A record producer witnessed and heard the songs, and he instantly offered a record contract. At the studio Gordon tried to explain that he just tried to save the day, but the producer insisted to make the album regardless. Gordon wanted to do it with English lyrics (thinking he can penetrate a broader market), but the producer insisted having creole lyrics. They agreed that the producer pays him double: for an English and a creole lyrics album.
The latter version became instant hit and had a worldwide impact. The Exile One members were surprised with the success of their album. Henry Debs immediately wanted to make a new cadence-lypso album which was made in a short time afterward.
The July 1979 issue of the Bill Board magazine wrote an article about African music having included Exile One in France and mentioning that the album on Debs label had 70,000 copies sold, penetrated even Jamaica (it is hard for the smaller islands to do so) and Columbia as well.
One day, when they decided to add a full horn section to their music, a musician with the name Franky Jay came unannounced (and uninvited) from Trinidad to Guadeloupe and wanted to become member of Exile One after he heard about them. The band auditioned him and took him in afterwards.
A movement began, because people mainy Martinique and Guadeloupe, where the studios were located, didn’t realize how cadence-lypso came about. They thought it was Domincan music. Dominican musitians started it, but it began in diaspora. Since the producers and promoters didn’t know that, they went to Dominica, but the local artists didn’t know what cadence-lypso was: they played the usual funk, reggae songs. No, no, we don’t want that, play like this.
The songs were very varied, a broad spectrum exists inside cadence-lypso (slow, medium, fast) with different energy and dosage of instruments. Exile One did not document the formula on the paper, rather their laboratory was the dance hall. When the band played a new song, thet noticed by the reaction of the audience to what is appealing to them. To put in other words, their audience was their baromenter. So, they know how to arrange the song the people would like it. With a lot of experimentation.
Exile One – Jamais voir ça 1975 (calypso with reggae) https://www.youtube.com/watch?v=TypLogzeRv4
The above song was actually translated into Portugues reworked by Carlos Santos, and became a hit in Brazil with 3 million copies sold.
Exile One – Cadence Lypso (1976, cadence-lypso, fast) https://www.youtube.com/watch?v=endy6ZUICLA
Exile One – Torti (cadence-lypso, slow with twoubadou-like beats. The flute is also used in some twoubadou tracks.) https://www.youtube.com/watch?v=aGChmLkLUEM
Exile One – Fraîche (a zouk song from 1987) https://www.youtube.com/watch?v=kyvHht_Dc5Y
Exile One moved to France (1975), international tours
Exile One was invited to France to sign a record contract with Barclays Records. The received two offers: one from Phillips and one from the French Barclays. Gordon’s preference was Phillips because it was a larger, more international company, but the CEO of Phillips was kidnapped for 2 weeks, so they sign the contract with Eddy Barclay because they couldn’t wait. So, they were kept in France, but toured around the world (in Africa, in the Caribbean, in Europe) considerable. As a sidenote, Gordon described Barclay to be a very flamboyant guy, having married 9 times with some noteable women.“What a wonderful playboy to emulate,” Gordon added, but he actually married only once.
Barclay had distributed a song from Tabou Combo (the famous New York City single), for that Haiti (the Duvalliers dynasty) made him some kind of ambassador. Through Barclay, Exile One was invited to Haiti for a 2-months long tour from Cap to Cay.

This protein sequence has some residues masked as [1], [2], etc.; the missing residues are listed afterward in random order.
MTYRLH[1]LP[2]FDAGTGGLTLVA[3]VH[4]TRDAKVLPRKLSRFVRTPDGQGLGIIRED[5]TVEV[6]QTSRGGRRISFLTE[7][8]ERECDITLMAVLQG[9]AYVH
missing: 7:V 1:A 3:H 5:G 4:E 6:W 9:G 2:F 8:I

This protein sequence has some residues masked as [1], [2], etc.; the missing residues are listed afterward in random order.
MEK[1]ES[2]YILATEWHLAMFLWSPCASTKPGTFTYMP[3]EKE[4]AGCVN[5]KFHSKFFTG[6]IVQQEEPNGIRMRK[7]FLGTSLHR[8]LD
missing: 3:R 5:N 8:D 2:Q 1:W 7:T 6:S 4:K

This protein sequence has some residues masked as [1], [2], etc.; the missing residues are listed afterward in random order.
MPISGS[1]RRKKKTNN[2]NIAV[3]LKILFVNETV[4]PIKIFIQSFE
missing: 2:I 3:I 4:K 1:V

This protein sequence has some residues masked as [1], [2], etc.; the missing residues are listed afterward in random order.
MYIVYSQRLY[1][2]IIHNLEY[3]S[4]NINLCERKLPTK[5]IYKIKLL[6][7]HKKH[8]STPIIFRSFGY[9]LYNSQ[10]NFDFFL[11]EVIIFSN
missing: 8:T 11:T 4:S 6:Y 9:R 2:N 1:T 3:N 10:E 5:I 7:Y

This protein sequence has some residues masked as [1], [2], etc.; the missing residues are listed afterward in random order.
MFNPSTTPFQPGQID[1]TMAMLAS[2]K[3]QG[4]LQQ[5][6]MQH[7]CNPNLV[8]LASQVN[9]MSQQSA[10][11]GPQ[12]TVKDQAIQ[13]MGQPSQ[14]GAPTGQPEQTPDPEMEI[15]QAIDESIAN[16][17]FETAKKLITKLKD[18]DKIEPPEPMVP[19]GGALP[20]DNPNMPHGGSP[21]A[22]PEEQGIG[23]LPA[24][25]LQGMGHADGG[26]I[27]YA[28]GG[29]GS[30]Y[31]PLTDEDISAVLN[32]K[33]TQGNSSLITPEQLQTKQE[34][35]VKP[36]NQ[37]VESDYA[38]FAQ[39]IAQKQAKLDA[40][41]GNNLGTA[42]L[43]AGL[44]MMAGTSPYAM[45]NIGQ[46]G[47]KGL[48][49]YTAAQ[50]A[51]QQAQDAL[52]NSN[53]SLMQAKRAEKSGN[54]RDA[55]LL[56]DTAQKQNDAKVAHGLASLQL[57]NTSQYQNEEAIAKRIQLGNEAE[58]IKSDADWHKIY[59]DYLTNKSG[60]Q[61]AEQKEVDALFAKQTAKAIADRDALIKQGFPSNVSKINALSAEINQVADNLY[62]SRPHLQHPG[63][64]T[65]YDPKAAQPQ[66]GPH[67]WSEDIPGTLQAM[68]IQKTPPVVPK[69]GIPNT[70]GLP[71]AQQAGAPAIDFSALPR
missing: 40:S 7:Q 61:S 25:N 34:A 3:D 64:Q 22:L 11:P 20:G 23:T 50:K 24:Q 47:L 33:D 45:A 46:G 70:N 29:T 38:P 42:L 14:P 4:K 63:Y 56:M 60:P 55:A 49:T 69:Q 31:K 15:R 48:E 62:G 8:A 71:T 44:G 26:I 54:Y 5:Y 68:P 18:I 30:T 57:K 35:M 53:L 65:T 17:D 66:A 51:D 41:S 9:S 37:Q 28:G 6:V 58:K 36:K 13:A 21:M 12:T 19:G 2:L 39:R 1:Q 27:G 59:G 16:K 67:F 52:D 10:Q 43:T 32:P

They toured in Europe too, but were presented as an “exotic feature”. Gordon had arguments with journalists in Belgium and Germany, who founded abnormal that they played with guitars, trumpets etc., thinking that the have to be autentic by which they mean: expected to wear grass skirts and use drums (percussions).
Exile One’s legacy and significance
Innovative in terms of getting the new instruments, they were an electric band, using synthetizer, electric piano. They did not use digital technology (MIDI) yet, since Kassav was the first band to introduce it later.
The Haitian konpa bands were big bands touring in Guadeloupe, Martinique, French Guyana – 19-20 musitians like an orchestra, with a lot of horns (trumpets, saxophones, etc.). A decade after, they started having smaller groups called Combos (or Mini-Djaz in Haiti) with limited members adopting electric instruments and neglecting the horns (usually using lead guitar instead of sax).
In the English islands, there were no horns back then, so Exile One was a mini-djaz band with a full horn section. The re-introduction of horn in Haitian mini-djaz konpa bands was an evolution in band format and Exile One played a role in this reverse trend :
Exile One, a very famous and influential kadans group who had their beginnings from the early 1970s, was a practitioner of mini-djaz from the start. They utilized synthesizers and a full horn section that inspired the trend toward returning to a heavy brass effect. They also proved that, with good musicianship, even something as structured and traditional as kadans can be molded into a new and exciting sound [cadence-lypso].
So mini-djaz moved back toward the jazzy origins in Haiti by returning to a commonplace implementation of a horn section.
Haitian music was one of the most influential styles in the region, konpa was instrumental in the genesis of cadence-lypso by Exile One, and later zouk, and thus konpa should deserve a huge recognition it haven’t received.
This article wouldn’t exist without the Gordon Henderson interview held at University of Kizomba Facebook page last year. It was an extremely important interview, because Gordon is very knowledgable in this topic with his vast experience. Many thanks goes to him accepting the interview, and the organizer of the interview Rui Djassi Moracén, and all the people contributed.
 University of Kizomba: Live Interview with: Gordon Henderson (February 5, 2022). Host: Rui Djassi Moracén. https://www.facebook.com/kizomba.edu/videos/903151987034175
 HaitianMusic.net – Mini Jazz. https://www.haitianmusic.net/popular-haitian-music/mini-jazz/